Sana Ibrahim al-Taee receives aid and distributes it to her grandchildren at her home in Mosul, Iraq August 6, 2018. REUTERS/Ari Jalal

Sana Ibrahim al-Taee receives aid and distributes it to her grandchildren at her home in Mosul, Iraq August 6, 2018. REUTERS/Ari Jalal
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A granddaughter of Sana Ibrahim al-Taee shows her dress that she received from the aid in Mosul, Iraq August 6, 2018. REUTERS/Ari Jalal

A granddaughter of Sana Ibrahim al-Taee shows her dress that she received from the aid in Mosul, Iraq August 6, 2018. REUTERS/Ari Jalal

A granddaughter of Sana Ibrahim al-Taee shows her dress that she received from the aid in Mosul, Iraq August 6, 2018. REUTERS/Ari Jalal
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Sana Ibrahim al-Taee plays with her grandchildren at her home in Mosul, Iraq July 30, 2018. REUTERS/Ari Jalal

Sana Ibrahim al-Taee plays with her grandchildren at her home in Mosul, Iraq July 30, 2018. REUTERS/Ari Jalal

Sana Ibrahim al-Taee plays with her grandchildren at her home in Mosul, Iraq July 30, 2018. REUTERS/Ari Jalal
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Sana Ibrahim al-Taee prepare to pray with grandchildren at her home in Mosul, Iraq July 30, 2018.REUTERS/Ari Jalal

Sana Ibrahim al-Taee prepare to pray with grandchildren at her home in Mosul, Iraq July 30, 2018.REUTERS/Ari Jalal

Sana Ibrahim al-Taee prepare to pray with grandchildren at her home in Mosul, Iraq July 30, 2018.REUTERS/Ari Jalal
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Sana Ibrahim al-Taee play with her grandchildren at her home in Mosul, Iraq July 30, 2018.  REUTERS/Ari Jalal

Sana Ibrahim al-Taee play with her grandchildren at her home in Mosul, Iraq July 30, 2018. REUTERS/Ari Jalal

Sana Ibrahim al-Taee play with her grandchildren at her home in Mosul, Iraq July 30, 2018. REUTERS/Ari Jalal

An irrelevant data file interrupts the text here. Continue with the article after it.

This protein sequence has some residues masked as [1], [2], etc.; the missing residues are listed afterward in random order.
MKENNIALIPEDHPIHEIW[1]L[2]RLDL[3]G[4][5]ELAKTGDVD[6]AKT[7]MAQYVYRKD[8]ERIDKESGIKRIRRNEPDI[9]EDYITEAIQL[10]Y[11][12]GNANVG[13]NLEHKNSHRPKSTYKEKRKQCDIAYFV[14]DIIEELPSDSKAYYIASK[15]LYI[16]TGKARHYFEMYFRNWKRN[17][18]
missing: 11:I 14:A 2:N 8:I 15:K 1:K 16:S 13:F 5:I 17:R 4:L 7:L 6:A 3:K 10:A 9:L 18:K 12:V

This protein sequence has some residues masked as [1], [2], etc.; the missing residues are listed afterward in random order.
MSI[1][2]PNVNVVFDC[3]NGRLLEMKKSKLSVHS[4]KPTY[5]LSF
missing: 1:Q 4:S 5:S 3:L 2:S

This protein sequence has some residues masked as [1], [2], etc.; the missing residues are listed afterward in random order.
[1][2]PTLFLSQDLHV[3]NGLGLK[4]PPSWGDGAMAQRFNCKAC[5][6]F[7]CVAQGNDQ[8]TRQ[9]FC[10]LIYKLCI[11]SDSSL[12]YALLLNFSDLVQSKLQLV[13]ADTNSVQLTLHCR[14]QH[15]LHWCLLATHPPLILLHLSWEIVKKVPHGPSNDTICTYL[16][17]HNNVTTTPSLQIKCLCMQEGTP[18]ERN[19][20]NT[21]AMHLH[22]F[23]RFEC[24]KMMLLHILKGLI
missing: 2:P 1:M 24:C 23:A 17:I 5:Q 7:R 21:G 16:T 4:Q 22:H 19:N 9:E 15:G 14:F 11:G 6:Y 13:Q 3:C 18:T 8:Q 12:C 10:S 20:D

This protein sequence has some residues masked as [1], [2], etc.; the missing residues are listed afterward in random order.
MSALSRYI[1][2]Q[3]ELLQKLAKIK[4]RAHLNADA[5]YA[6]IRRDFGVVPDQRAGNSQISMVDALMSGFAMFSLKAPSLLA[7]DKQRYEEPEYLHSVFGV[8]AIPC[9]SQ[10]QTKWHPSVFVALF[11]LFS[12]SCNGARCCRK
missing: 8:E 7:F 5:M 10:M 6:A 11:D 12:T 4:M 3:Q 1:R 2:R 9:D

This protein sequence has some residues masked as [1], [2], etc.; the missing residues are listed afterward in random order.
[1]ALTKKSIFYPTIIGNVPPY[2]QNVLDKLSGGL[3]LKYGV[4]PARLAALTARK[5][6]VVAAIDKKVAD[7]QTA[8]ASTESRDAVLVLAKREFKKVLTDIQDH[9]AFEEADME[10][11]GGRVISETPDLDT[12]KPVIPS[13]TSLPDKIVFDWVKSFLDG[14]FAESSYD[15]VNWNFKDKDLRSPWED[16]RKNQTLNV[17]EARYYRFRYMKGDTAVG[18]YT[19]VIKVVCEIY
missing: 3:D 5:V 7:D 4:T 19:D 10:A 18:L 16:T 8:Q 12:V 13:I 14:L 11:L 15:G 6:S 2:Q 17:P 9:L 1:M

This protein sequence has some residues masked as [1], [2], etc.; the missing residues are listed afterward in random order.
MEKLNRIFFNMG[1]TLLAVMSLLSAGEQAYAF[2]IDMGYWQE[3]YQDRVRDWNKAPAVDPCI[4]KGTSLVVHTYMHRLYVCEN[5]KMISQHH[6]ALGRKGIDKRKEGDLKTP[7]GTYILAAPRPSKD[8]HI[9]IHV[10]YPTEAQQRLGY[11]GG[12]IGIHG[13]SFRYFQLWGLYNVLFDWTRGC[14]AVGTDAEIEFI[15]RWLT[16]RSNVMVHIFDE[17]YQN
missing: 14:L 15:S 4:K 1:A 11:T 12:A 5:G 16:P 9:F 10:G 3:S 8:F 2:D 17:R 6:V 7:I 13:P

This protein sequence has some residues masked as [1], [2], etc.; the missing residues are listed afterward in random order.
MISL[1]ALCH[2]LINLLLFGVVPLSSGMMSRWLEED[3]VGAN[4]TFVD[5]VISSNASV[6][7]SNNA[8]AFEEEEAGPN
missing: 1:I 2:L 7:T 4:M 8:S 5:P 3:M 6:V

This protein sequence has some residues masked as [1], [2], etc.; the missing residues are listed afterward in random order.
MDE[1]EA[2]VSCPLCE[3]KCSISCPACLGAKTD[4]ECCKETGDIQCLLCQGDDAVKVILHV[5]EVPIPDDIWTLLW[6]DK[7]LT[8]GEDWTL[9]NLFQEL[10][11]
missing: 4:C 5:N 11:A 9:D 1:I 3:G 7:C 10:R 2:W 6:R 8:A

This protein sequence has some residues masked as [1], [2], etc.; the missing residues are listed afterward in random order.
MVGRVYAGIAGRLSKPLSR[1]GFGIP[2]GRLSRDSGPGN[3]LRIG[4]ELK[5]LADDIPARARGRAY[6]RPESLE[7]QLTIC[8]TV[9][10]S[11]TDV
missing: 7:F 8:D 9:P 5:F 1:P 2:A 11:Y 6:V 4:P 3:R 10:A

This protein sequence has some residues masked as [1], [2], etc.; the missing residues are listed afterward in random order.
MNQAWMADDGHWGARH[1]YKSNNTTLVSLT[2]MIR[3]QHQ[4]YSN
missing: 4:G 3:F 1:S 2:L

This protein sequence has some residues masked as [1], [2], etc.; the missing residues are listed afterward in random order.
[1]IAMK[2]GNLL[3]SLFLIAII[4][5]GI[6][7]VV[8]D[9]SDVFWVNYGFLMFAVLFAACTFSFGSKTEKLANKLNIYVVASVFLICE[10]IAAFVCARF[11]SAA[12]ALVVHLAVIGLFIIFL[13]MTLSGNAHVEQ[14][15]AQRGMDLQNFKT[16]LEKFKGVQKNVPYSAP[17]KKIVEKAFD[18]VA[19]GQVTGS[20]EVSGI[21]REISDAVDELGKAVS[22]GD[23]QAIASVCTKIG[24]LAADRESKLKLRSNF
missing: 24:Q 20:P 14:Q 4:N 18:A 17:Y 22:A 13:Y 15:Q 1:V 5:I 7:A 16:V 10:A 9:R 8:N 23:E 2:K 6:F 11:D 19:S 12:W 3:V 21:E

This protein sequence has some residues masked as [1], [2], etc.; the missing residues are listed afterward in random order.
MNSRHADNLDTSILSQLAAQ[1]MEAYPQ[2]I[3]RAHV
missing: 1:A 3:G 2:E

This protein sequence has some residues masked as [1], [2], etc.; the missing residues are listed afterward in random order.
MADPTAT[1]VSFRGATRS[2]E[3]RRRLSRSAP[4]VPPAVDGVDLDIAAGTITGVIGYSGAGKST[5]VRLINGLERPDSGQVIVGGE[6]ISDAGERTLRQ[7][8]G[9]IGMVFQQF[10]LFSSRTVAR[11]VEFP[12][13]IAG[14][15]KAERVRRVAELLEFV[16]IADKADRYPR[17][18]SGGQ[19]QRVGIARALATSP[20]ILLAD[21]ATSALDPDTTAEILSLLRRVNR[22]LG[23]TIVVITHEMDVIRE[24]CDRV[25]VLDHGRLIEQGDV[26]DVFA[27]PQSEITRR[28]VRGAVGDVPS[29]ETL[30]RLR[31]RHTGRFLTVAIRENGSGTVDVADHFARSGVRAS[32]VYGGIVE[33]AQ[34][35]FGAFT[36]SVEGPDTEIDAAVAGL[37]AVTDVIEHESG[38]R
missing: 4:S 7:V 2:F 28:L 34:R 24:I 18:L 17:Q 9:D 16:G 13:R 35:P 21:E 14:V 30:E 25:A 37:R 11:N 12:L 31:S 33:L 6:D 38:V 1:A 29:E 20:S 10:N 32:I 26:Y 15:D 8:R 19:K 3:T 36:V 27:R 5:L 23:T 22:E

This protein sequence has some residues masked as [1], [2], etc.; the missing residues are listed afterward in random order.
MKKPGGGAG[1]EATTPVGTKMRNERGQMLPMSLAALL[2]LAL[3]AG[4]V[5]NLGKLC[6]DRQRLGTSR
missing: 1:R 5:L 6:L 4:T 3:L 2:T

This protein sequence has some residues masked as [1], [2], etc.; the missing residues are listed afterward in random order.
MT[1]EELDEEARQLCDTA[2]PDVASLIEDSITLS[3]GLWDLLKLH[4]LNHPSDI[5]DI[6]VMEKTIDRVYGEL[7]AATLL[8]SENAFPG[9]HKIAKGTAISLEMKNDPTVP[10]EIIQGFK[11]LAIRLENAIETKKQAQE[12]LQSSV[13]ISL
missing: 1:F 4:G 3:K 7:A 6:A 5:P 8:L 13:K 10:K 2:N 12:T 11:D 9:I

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Sana Ibrahim al-Taee receives aid and distributes it to her grandchildren at her home in Mosul, Iraq August 6, 2018. REUTERS/Ari Jalal

Sana Ibrahim al-Taee receives aid and distributes it to her grandchildren at her home in Mosul, Iraq August 6, 2018. REUTERS/Ari Jalal

Sana Ibrahim al-Taee receives aid and distributes it to her grandchildren at her home in Mosul, Iraq August 6, 2018. REUTERS/Ari Jalal
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Grandchildren of Sana Ibrahim al-Taee, play with a motorcycle in Mosul, Iraq July 30, 2018.  REUTERS/Ari Jalal

Grandchildren of Sana Ibrahim al-Taee, play with a motorcycle in Mosul, Iraq July 30, 2018. REUTERS/Ari Jalal

Grandchildren of Sana Ibrahim al-Taee, play with a motorcycle in Mosul, Iraq July 30, 2018. REUTERS/Ari Jalal
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Sana Ibrahim al-Taee play with her grandchildren at her home in Mosul, Iraq July 30, 2018. REUTERS/Ari Jalal

Sana Ibrahim al-Taee play with her grandchildren at her home in Mosul, Iraq July 30, 2018. REUTERS/Ari Jalal

Sana Ibrahim al-Taee play with her grandchildren at her home in Mosul, Iraq July 30, 2018. REUTERS/Ari Jalal
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Sana Ibrahim al-Taee poses for a photograph with her husband and her grandchildren at her home in Mosul, Iraq July 30, 2018.  REUTERS/Ari Jalal

Sana Ibrahim al-Taee poses for a photograph with her husband and her grandchildren at her home in Mosul, Iraq July 30, 2018. REUTERS/Ari Jalal

Sana Ibrahim al-Taee poses for a photograph with her husband and her grandchildren at her home in Mosul, Iraq July 30, 2018. REUTERS/Ari Jalal